Sunday, March 20, 2011

A Hawk in the Courtyard

Hawks are a common sight in our neighborhood. Sometimes, they are seen being mobbed by crows, and other days, they are predators, swooping down on mourning doves and sparrows. The two species most often seen where Steph and I live are sharp-shinned hawks and Coopers hawks; sharp-shinned hawks are quite small -- no larger than a crow -- but won't hesitate to take down mourning doves and pigeons.

A few days ago, we actually witnessed a sharp-shinned hawk swoop at a flying mourning dove -- there was an audible whump -- and miss. As feathers floated away, the hawk sat on the branch of a pine tree, probably wondering where to hunt next. The courtyard, usually so loud with birdsong, was absolutely silent, and the hawk departed.

The day after, as Steph and I walked through the courtyard, finding feathers left over from the previous day's near-miss, I spotted something else: the body of a sharp-shinned hawk, resting beneath a tree. At first, I worried that it was the same hawk we had seen the day before, but we soon realized the corpse was far older. The bird's eyes were dry and had sunken into their sockets, meaning that the body had been lying there for quite some time.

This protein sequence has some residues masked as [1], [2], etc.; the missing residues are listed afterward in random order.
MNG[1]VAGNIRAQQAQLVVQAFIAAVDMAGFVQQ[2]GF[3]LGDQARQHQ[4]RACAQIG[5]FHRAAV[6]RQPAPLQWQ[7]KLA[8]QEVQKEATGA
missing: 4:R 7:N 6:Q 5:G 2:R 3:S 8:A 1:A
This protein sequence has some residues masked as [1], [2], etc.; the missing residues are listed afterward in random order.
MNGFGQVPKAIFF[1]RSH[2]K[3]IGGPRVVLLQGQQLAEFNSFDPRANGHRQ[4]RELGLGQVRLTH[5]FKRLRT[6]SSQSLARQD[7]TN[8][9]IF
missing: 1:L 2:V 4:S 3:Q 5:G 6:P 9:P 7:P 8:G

March Sharp-Shinned Hawk I

March Sharp-Shinned Hawk II

We're not sure how the hawk died. The body wasn't near any windows, though it's quite possible the bird struck a window and was subsequently thrown beneath a tree, away from an apartment. Perhaps the hawk was mobbed and killed by crows; its feathers were quite rough in some places, though no blood was visible. Perhaps it was sick or old, and, roosting in a tree, it passed away.

This sharp-shinned hawk was a challenge to photograph; its proportions were small, but being a bird of prey, it was still quite majestic, a duality that was hard to portray.

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